Whilst I understand that many white feminists wish to remain quiet on matters that do not have anything to do with them, I am disappointed with the lack of solidarity and I wonder if there is no ground for solidarity with Muslim women? ‘Saving Muslim women’ from the veil so that they might be wearing ‘belly shirts and blue jeans’ (Abu-Lughod 2002, 785) is the opposite of solidarity and negates to see how desires, sensibilities are historically shaped (Mahmood 2011). It only calls forth one particular mode of being – one that is decidedly European in nature.

Is this silence a strategic move to shore up their own precarious positions within the structures of power that shape society? Or, does solidarity always have to fit a particular agenda and image of feminist freedom? Which is, in nuce, to ask whether feminist solidarity with Muslim women has limits because the ‘just’ cause of feminism as the reduction of women’s ‘oppression’ cannot be associated with an otherwise perceived ‘unjust’ Islam?

Feminist solidarity is always going to be complex, as it has to be built (Mouffe 1992), and the issue is that for many feminists there is a non-equivalence between their feminism with Islam, as there is no or very little recognition of ‘common interests’ (Mohanty 2003, 7), but that is not straightforwardly the case at all. bell hooks has argued that solidarity is an expression of women being united in their struggles despite their differences in race, class and sexuality (hooks 1986).

Whilst some comrades on the left may retort that Islam is a religion and therefore a matter of choice, different to class, sexuality or race, I want to argue instead, that the nature of Islamophobia as a racial structure, understands Muslimness as an object of racialisation in European modernity and its discourse.  So whether solidarity is understood as an ‘affective orientation toward the other’, ‘a mode of communication’ or ‘a form of political alliance’ (Littler and Rottenberg 2020), the lack of these elements individually and all-together is worrying in relation to such events as those in Switzerland.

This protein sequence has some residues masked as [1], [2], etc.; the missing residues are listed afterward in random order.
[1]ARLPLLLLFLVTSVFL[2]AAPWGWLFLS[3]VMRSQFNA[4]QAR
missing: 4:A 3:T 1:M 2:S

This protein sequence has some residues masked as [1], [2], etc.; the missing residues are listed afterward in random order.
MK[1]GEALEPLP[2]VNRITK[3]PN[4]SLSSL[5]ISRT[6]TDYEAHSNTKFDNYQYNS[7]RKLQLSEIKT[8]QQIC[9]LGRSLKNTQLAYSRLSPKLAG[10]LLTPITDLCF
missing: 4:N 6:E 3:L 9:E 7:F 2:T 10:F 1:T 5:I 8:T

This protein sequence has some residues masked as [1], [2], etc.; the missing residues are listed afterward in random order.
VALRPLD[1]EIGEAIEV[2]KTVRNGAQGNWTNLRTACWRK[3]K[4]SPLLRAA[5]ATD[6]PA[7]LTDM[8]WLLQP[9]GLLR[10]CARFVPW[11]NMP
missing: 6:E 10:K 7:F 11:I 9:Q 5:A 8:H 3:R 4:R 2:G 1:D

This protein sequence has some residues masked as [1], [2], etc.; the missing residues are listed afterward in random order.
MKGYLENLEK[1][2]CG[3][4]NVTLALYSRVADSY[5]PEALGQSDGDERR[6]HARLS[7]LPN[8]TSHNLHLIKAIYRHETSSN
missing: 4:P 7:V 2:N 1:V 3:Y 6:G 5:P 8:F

In one sense, far too many of us do not feel uneasy enough with the events that have taken place, and as a result have no desire to change this policing of Muslim women’s bodies. It is in this respect that it is not only the political right (radical and mainstream) and centre that is adopting a rhetoric of women’s rights and feminism against Islam, but also that feminists through their silence come to de facto express a rather ambivalent position when it comes to the struggles of Muslim women. That said, it should also be noted that some feminist groups supported the ban, and that some Swiss feminists actively opposed it. The Swiss activist group Les Foulards Violets have been strong feminist leaders in opposition to the ban.

bell hooks has suggested that it is only when women ‘actively struggle in a truly supportive way to understand our differences, to change misguided, distorted perspectives, [that] we [can] lay the foundation for the experience of political solidarity’ (hooks 1986, 138). Islamophobia contributes to those distorted perspectives, and the representation of the Muslim woman’s veiled body is central to that image. Solidarity, if it is to be worth it at all, must aim to dismantle structures of racialisation instead of reinforcing them. Although reality is always more complicated than any of us care to admit, we nonetheless owe it to all everyone, as feminists, to strive towards building relations of solidarity. Solidarity is the doing of feminism operating both across difference and geared towards an alternative egalitarian future.

Hasret Cetinkaya is a post-colonial feminist ethnographer working in the field of critical social-legal theory and human rights. She has recently completed her PhD at the Irish Centre for Human Rights, NUI Galway. Her research is on the self, ethics and power within the culture of human rights and the law. Hasret’s doctoral research examined the ways in which human rights discourse and liberal feminisms have reasoned about the phenomenon of ‘honour’ beyond ‘honour-based violence’.  Hasret tweets @cet_has1 and can be contacted by email at